“Businesses that sell these drinks may fear lower revenue from sales of these items as the price would be raised. It is however an opportunity for drink manufacturers to be encouraged to reduce the amount of sugar in their drinks to a certain level to be exempted from the tax,” he said.
However, Mahtani stressed that the tax mechanism must be implemented properly, with the taxation and regulations rightly put in place.
“Should the tax becomes a reality and implemented here in Malaysia, businesses need to adapt to the changes into their accounting software, making the transition easy for businesses affected,” he said.
Globally, over 26 countries, from Portugal to Saudi Arabia, have introduced a variation of this soda tax which they term the “sugar tax” in their respective countries or cities.
The sugar tax is basically a tax on sugary drinks, to increase the price of these drinks, to influence consumer behaviour as well as encourage companies to reformulate and cut sugar.
Capital Gains Tax
Meanwhile, Fund Manager Danny Wong Teck Meng said that the implementation of the tax on stocks and bonds now will lower the returns on investment.
At this time, with global market volatility, it might create uncertainty among investors.
“In taxes, the most important is the rate. If this takes place, investors will compare on what they can get if they invest here in Malaysia or when they invest in other countries,” he said.
A capital gains tax is a tax on the profit realised on the sale of a non-inventory asset that is greater than the amount realised on the sale.
The most common capital gains are realised from the sale of stocks, bonds, precious metals, and properties.
Increasing Sin Tax
Wong said increasing sin tax was acceptable such as on cigarettes, alcohol and gaming as it is not a broad-based tax.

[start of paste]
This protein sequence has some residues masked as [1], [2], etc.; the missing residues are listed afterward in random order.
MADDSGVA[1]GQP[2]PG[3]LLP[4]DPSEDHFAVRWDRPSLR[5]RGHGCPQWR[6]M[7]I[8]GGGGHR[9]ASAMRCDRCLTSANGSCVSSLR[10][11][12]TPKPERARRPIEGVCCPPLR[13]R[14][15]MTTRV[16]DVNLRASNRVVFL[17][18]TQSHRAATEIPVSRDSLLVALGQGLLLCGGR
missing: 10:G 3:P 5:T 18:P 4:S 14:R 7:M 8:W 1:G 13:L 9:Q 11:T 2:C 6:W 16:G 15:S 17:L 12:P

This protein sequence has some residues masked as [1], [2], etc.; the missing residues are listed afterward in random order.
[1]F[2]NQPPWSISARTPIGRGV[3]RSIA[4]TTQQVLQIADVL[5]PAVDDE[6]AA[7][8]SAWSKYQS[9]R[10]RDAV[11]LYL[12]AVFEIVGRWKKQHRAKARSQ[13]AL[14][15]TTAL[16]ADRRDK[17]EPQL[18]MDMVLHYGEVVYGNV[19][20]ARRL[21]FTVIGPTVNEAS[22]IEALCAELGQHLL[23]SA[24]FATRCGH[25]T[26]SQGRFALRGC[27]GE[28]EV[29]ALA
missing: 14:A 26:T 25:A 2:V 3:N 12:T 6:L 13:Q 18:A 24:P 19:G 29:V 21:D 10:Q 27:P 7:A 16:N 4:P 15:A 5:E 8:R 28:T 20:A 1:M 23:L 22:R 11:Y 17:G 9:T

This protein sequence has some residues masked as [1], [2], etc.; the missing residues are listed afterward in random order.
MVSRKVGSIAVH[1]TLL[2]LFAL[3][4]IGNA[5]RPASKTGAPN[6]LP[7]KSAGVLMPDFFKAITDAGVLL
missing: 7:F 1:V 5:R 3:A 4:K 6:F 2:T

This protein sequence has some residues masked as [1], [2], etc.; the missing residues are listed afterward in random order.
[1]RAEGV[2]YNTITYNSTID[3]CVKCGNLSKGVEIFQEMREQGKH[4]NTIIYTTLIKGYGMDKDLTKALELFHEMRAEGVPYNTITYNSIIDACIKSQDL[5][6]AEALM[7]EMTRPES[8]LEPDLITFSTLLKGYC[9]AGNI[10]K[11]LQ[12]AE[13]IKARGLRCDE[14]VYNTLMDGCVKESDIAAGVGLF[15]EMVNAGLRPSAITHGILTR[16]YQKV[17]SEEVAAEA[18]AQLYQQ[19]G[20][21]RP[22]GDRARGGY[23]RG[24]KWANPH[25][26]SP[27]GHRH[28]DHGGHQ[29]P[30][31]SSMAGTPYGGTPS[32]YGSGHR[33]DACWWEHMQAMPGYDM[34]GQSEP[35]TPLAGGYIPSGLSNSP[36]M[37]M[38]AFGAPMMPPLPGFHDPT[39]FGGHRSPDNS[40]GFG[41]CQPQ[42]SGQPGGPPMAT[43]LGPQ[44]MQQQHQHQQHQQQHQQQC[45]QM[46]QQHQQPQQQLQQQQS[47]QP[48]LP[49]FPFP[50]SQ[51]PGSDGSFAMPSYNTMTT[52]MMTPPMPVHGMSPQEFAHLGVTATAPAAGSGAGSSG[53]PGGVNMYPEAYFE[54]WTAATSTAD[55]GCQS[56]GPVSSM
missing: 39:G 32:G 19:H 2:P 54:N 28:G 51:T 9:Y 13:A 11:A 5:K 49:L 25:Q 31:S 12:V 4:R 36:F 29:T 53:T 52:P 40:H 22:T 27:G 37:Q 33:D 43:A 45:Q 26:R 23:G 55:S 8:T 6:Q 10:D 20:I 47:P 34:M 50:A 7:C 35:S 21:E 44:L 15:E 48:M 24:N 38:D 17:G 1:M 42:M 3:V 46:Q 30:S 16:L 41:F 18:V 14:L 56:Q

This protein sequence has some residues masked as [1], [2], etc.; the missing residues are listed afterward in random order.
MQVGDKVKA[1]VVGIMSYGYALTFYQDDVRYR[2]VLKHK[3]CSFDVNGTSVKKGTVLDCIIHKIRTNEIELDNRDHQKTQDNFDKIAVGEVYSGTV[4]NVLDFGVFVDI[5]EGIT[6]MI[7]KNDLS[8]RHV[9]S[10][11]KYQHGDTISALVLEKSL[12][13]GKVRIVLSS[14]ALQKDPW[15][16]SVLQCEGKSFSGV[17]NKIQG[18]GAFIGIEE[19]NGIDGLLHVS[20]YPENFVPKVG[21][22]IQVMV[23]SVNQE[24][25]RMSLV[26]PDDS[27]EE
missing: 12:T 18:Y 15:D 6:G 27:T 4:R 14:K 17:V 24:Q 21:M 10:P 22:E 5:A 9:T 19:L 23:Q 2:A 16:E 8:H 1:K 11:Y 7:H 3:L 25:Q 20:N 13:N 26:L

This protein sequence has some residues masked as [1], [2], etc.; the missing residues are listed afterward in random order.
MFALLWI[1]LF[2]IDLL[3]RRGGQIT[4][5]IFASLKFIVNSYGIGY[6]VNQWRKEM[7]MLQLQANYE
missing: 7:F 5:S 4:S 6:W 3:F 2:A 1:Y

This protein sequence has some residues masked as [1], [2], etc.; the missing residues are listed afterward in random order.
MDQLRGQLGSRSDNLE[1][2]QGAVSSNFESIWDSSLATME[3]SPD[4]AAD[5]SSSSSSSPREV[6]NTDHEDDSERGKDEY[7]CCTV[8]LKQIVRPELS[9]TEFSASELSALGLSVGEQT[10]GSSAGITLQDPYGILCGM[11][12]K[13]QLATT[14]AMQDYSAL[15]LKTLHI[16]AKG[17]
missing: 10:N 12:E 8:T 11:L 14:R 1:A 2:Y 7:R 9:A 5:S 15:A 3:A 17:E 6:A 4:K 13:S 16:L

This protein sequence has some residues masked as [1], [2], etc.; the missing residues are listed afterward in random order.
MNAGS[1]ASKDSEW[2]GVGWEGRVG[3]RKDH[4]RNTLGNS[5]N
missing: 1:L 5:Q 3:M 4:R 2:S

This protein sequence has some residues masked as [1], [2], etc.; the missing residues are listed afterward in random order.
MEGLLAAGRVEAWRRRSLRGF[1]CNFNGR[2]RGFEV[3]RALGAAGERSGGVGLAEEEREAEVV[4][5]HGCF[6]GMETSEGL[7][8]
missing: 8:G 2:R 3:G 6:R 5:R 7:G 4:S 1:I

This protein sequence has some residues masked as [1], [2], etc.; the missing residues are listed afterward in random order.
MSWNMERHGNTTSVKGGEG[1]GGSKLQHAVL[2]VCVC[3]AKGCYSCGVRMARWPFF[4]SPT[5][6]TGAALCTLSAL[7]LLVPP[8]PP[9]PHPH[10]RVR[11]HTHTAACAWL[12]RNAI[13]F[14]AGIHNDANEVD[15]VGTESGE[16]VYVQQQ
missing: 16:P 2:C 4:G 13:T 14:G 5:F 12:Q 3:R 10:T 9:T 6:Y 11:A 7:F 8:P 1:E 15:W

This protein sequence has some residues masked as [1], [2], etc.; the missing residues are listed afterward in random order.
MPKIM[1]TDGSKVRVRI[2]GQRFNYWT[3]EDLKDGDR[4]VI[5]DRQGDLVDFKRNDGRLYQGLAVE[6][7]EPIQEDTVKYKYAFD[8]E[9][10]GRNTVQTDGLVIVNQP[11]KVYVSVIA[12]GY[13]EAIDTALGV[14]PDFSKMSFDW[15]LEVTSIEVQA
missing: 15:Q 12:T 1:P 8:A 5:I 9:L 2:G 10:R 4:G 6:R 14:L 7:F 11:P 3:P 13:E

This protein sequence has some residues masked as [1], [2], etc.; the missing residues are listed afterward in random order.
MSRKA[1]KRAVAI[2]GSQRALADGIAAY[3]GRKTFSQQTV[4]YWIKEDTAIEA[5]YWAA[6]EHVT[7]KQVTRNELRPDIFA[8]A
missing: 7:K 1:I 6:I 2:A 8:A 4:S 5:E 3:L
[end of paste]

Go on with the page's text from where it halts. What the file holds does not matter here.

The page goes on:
“These items are placed under the sin tax due to its negative effect on users especially health, hence increasing it will only affect a small portion of the society, not the majority,” he said.
Under the Sales and Services Tax, alcohol is being taxed at 10 per cent compared to only six per cent during the Goods and Services Tax (GST) regime.
However, he said the government should also strengthen the enforcement to ensure that contrabands were hard to obtain in the market to avoid tax leakages.
Carlsberg has reportedly said that contraband beer consumption made up 22 to 25 per cent of the market, with the bulk of it occurring in Sabah and Sarawak and impacting government tax revenue.
As for smuggled cigarettes, it was reported that the revenue loss by the government was estimated at RM4 billion.
To sum it all, Wong said broadening the taxes base affecting consumers as a whole right now would not be a positive move as it will be the main cause of price inflation.
“It is true that there are many other factors that affect prices and tax is only a component of it,” he said.
However, he stressed that if the implementation of a new tax is not being done properly and various taxes are implemented one after another, it will create multiple layers of taxes which is bad for the end user.
“With the GST, we know what we are being taxed for and it is a standard rate of six per cent for everything, or it is zero-rated.
But if all these new taxes come in now like the soda tax or digital tax, it will create multiple layers of taxation,” he said. – Bernama